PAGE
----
foreclosed home
A foreclosed home for sale in Nevada shown in this file photo.

The housing market is the worst sector in the US economy.

After seemingly recovering from the crash in 2009, it started to double-dip in mid-2010. Since then, housing data has been terrible and made several record lows. The latest monthly housing starts, for example, came in at an annual rate of 0.52 million, compared to routinely topping 2 million in 2005.

The US housing market suffers from fundamental problems.

US consumers remain too afraid and poor to buy, lenders are unwillingly to relax their standards, and a glut of supply from foreclosed properties hang over the market.

Home builder stocks, predictably, have done horribly. Since May 2006, KB Home (NYSE:KBH) lost 81 percent, DR Horton (NYSE:DHI) 60 percent, PulteGroup (NYSE:PHM) 78 percent, and Beazer Homes (NYSE:BZH) 93 percent.

Meanwhile, the S&P 500 is up almost 4 percent since May 2006.

The massive decline and lack of recovery in home builder stocks, however, could mean they’re grossly undervalued. This may be precisely why famed distress asset investor David Tepper has scooped them up in the first quarter of 2011.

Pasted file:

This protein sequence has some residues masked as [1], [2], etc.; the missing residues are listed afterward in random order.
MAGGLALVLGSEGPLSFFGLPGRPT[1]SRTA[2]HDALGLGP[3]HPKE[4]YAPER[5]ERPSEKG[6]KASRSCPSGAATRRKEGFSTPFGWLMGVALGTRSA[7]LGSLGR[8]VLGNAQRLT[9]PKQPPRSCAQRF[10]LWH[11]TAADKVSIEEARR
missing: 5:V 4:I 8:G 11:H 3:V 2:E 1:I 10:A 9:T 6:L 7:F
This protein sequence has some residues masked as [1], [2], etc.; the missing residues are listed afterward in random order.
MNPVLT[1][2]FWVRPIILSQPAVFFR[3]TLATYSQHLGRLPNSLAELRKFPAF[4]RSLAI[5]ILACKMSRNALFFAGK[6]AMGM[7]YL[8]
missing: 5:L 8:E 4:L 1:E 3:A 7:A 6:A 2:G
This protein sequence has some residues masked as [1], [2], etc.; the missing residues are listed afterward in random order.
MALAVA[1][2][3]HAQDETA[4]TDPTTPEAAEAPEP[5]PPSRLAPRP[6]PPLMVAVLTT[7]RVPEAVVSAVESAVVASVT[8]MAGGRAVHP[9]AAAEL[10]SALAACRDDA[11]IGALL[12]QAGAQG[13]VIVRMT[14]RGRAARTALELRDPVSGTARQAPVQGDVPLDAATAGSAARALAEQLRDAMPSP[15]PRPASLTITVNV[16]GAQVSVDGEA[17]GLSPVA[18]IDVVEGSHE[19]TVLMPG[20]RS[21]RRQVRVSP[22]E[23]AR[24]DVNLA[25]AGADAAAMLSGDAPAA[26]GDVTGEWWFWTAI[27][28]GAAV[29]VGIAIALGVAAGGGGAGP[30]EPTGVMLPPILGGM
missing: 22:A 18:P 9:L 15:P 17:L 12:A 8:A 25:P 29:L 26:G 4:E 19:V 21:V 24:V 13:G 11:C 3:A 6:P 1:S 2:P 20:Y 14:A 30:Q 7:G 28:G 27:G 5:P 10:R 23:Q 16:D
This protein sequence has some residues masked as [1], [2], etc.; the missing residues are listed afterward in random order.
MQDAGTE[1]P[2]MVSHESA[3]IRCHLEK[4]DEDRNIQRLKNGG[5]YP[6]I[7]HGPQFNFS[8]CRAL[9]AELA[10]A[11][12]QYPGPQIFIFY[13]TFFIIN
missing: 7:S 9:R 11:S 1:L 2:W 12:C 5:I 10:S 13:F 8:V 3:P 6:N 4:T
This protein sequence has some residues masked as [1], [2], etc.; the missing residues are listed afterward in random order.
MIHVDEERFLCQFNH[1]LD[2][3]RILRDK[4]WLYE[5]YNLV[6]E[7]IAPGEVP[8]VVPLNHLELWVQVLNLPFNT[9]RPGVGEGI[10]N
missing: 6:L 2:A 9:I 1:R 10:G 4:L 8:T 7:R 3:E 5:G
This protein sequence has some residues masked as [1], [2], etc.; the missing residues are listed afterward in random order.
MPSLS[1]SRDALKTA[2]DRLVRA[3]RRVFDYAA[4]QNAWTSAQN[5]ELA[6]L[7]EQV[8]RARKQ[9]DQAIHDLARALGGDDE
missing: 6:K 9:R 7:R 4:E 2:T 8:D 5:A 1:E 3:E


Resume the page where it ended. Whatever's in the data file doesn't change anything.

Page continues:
Tepper bought all four of the home building stocks mentioned above.

Taking a look at Beazer Homes, one sees that although it’s unprofitable and has negative cash flow, its equity is at $295 million while its market cap is only $287 million.

The equity of all of these home builders, in fact, is at least half of the market cap. Meanwhile, Ford (NYSE:F) and Boeing (NYSE:BA), two capital intensive companies, have market caps that are at least 14 times their equity.

Purely on valuation considerations, home builders may indeed be cheap, even though they’re in the worst possible industry.

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